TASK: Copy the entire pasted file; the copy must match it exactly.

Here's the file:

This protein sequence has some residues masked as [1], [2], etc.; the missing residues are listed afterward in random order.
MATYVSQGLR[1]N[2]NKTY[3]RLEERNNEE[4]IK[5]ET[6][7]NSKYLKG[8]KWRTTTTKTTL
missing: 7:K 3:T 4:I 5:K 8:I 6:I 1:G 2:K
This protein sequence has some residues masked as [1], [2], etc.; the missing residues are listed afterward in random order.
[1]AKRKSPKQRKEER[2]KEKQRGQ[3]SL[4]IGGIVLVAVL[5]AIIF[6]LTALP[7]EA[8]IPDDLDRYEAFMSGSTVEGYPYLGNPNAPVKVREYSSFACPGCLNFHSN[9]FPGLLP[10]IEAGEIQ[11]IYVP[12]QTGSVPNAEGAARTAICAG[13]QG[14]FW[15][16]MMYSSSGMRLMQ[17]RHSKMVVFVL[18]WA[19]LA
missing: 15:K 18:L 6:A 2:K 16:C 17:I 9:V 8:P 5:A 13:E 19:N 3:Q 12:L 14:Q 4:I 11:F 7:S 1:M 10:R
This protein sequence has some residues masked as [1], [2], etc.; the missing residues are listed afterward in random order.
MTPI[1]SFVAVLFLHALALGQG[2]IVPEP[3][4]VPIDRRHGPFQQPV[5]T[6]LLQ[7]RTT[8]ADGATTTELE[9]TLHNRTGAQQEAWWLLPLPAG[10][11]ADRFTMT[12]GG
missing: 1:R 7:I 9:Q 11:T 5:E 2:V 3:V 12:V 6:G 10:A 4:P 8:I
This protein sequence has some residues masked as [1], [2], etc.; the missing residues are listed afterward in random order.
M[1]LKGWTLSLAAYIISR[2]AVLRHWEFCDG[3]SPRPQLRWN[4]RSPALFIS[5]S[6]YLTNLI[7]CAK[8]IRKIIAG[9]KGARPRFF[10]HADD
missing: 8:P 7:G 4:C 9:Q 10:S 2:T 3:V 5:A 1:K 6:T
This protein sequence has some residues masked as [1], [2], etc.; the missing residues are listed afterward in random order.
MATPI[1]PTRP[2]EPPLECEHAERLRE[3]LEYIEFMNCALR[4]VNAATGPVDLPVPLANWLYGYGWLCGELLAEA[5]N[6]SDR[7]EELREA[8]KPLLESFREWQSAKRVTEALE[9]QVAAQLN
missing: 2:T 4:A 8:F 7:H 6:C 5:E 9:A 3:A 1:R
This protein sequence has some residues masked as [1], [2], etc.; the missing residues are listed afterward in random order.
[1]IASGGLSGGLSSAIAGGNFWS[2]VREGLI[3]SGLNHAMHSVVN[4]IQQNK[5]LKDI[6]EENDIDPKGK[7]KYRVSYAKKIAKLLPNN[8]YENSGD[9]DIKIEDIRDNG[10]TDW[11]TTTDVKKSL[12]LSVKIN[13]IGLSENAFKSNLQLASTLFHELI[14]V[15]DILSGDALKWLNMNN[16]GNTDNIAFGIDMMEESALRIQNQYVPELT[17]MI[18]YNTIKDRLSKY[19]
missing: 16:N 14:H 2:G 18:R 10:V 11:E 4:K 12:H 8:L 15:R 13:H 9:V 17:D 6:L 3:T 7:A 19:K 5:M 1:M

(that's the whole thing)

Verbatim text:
This protein sequence has some residues masked as [1], [2], etc.; the missing residues are listed afterward in random order.
MATYVSQGLR[1]N[2]NKTY[3]RLEERNNEE[4]IK[5]ET[6][7]NSKYLKG[8]KWRTTTTKTTL
missing: 7:K 3:T 4:I 5:K 8:I 6:I 1:G 2:K
This protein sequence has some residues masked as [1], [2], etc.; the missing residues are listed afterward in random order.
[1]AKRKSPKQRKEER[2]KEKQRGQ[3]SL[4]IGGIVLVAVL[5]AIIF[6]LTALP[7]EA[8]IPDDLDRYEAFMSGSTVEGYPYLGNPNAPVKVREYSSFACPGCLNFHSN[9]FPGLLP[10]IEAGEIQ[11]IYVP[12]QTGSVPNAEGAARTAICAG[13]QG[14]FW[15][16]MMYSSSGMRLMQ[17]RHSKMVVFVL[18]WA[19]LA
missing: 15:K 18:L 6:A 2:K 16:C 17:I 9:V 8:P 5:A 13:E 19:N 3:Q 12:L 14:Q 4:I 11:F 7:S 1:M 10:R
This protein sequence has some residues masked as [1], [2], etc.; the missing residues are listed afterward in random order.
MTPI[1]SFVAVLFLHALALGQG[2]IVPEP[3][4]VPIDRRHGPFQQPV[5]T[6]LLQ[7]RTT[8]ADGATTTELE[9]TLHNRTGAQQEAWWLLPLPAG[10][11]ADRFTMT[12]GG
missing: 1:R 7:I 9:Q 11:T 5:E 2:V 3:V 12:V 6:G 10:A 4:P 8:I
This protein sequence has some residues masked as [1], [2], etc.; the missing residues are listed afterward in random order.
M[1]LKGWTLSLAAYIISR[2]AVLRHWEFCDG[3]SPRPQLRWN[4]RSPALFIS[5]S[6]YLTNLI[7]CAK[8]IRKIIAG[9]KGARPRFF[10]HADD
missing: 8:P 7:G 4:C 9:Q 10:S 2:T 3:V 5:A 1:K 6:T
This protein sequence has some residues masked as [1], [2], etc.; the missing residues are listed afterward in random order.
MATPI[1]PTRP[2]EPPLECEHAERLRE[3]LEYIEFMNCALR[4]VNAATGPVDLPVPLANWLYGYGWLCGELLAEA[5]N[6]SDR[7]EELREA[8]KPLLESFREWQSAKRVTEALE[9]QVAAQLN
missing: 2:T 4:A 8:F 7:H 6:C 5:E 9:A 3:A 1:R
This protein sequence has some residues masked as [1], [2], etc.; the missing residues are listed afterward in random order.
[1]IASGGLSGGLSSAIAGGNFWS[2]VREGLI[3]SGLNHAMHSVVN[4]IQQNK[5]LKDI[6]EENDIDPKGK[7]KYRVSYAKKIAKLLPNN[8]YENSGD[9]DIKIEDIRDNG[10]TDW[11]TTTDVKKSL[12]LSVKIN[13]IGLSENAFKSNLQLASTLFHELI[14]V[15]DILSGDALKWLNMNN[16]GNTDNIAFGIDMMEESALRIQNQYVPELT[17]MI[18]YNTIKDRLSKY[19]
missing: 16:N 14:H 2:G 18:R 10:V 11:E 4:K 12:H 8:L 15:R 13:H 9:V 17:D 6:L 3:T 7:A 19:K 5:M 1:M